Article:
This year's Central Park coyote, caught in TriBeCa March 25, 2010
from New York Magazine :
Nature is prospering in New York. Yes, the otters, minks, bears, and mountain lions have long since disappeared. But nature as a whole—the ecosystem that is the harbor—never went away. In fact—and this may seem implausible—nature is in many ways more plentiful in New York City than it is in the surrounding suburbs and rural counties. New York is again a capital of nature; we are an ecological hot spot.
[Edit: and a Brashares lab member, Laura Prugh, interviewed by the Science Times about Coyotes today. /TB]
I like all my metaphors for bureaucracy to be in the language of game hunting.
I had a bird dog named Gus. When Gus couldn’t find pheasants he worked up an enthusiasm for Sora rails and meadowlarks. This whipped-up zeal for unsatisfactory substitutes masked his failure to find the real thing. It assuaged his inner frustration.
We conservationists are like that. We set out a generation ago to convince the American landowner to control fire, to grow forests, to manage wildlife. He did not respond very well. We have virtually no forestry, and mighty little range management, game management, wildflower management, pollution control, or erosion control being practiced voluntarily by private landowners. In many instances the abuse of private land is worse than it was before we started. If you don’t believe that, watch the strawstacks burn on the Canadian prairies; watch the fertile mud flowing down the Rio Grande; watch the gullies climb the hillsides in the Palouse, in the Ozarks, in the riverbreaks of southern Iowa and western Wisconsin.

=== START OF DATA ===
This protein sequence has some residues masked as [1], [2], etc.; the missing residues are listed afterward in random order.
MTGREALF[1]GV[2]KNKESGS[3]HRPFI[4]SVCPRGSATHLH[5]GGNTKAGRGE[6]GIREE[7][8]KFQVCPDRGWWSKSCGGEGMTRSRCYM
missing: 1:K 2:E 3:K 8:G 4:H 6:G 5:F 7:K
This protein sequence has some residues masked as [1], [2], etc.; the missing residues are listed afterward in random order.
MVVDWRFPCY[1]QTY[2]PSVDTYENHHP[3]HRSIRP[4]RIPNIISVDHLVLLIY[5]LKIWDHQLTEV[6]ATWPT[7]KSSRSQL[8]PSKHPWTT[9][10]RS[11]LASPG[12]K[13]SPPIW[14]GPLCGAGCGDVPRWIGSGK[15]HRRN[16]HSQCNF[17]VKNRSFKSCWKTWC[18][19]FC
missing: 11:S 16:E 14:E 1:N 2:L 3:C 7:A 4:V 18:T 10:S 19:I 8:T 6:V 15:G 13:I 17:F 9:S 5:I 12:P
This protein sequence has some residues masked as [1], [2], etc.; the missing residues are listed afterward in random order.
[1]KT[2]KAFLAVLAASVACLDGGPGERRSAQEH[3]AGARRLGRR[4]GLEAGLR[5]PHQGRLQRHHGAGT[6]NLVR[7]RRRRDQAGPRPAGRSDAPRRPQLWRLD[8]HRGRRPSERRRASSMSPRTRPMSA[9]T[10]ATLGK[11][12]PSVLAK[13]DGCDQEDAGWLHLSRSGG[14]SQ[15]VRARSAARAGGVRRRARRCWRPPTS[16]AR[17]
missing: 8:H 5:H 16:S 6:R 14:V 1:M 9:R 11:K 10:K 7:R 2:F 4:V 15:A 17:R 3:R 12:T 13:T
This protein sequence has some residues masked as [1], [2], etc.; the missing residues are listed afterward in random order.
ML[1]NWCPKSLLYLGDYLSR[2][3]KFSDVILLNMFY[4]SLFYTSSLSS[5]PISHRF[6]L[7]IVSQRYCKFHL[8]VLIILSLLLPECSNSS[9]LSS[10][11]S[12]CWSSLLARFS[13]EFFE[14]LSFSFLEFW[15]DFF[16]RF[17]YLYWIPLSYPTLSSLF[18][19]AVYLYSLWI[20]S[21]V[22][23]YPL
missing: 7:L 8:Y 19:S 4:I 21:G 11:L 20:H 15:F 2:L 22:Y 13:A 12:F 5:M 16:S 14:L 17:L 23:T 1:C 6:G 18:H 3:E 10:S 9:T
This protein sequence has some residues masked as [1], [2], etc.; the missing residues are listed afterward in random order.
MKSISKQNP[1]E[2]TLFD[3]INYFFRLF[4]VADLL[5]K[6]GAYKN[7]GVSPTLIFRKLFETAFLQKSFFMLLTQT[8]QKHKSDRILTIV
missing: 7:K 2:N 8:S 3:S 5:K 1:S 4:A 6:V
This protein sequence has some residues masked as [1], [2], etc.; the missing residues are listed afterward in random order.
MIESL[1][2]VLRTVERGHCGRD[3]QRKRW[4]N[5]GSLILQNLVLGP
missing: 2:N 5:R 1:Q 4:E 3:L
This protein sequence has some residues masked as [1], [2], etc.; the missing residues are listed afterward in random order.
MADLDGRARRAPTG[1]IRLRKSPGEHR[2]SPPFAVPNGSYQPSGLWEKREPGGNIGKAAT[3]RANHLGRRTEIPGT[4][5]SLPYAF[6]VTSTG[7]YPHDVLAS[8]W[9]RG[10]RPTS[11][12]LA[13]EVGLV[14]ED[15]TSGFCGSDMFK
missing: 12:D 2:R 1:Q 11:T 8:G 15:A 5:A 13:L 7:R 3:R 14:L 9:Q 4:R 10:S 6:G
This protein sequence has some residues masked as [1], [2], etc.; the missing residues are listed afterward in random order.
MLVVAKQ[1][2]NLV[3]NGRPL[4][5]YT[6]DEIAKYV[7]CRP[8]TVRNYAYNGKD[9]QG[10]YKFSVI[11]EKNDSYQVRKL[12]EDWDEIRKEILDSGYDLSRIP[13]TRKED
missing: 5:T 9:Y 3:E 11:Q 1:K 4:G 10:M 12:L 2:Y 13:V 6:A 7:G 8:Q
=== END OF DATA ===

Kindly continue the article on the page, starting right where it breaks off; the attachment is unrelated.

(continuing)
To assuage our inner frustration over this failure, we have found us a meadowlark. I don’t know which dog first caught the scent; I do know that every dog on the field whipped into an enthusiastic backingpoint. I did myself. The meadowlark was the idea that if the private landowner won’t practice conservation, let’s build a bureau to do it for him.
Like the meadowlark, this substitute has its good points. It smells like success. It is satisfactory on poor land which bureaus can buy. The trouble is that it contains no device for preventing good private land from becoming poor public
land. There is danger in the assuagement of honest frustration; it helps us forget we have not yet found a pheasant.
I’m afraid the meadowlark is not going to remind us. He is flattered by his sudden importance.
Aldo Leopold, “The Round River”
No naming names, but I just read a paper that used Wikipedia as a reference.
The Millenium Ecosystem Assessment (2000) predicted that the carbon market, then worth about $300 million annually, would be worth approximately $10 – $44 billion in 2010. By 2008, it was worth $126 billion.
In the mid- to late-90s, there were a slew of papers (e.g. Costanza et al. 1997; Pimentel et al. 1997) estimating the economic value of global biodiversity. Estimates ranged from about $16 to $54 trillion. At that time, world GDP was about $30 trillion. So, a question: has human economic output finally exceeded natural economic production? When? Did anyone even notice that it happened?
p.s. A mountain lion was shot and killed near Chez Panisse earlier this week [thanks Clare].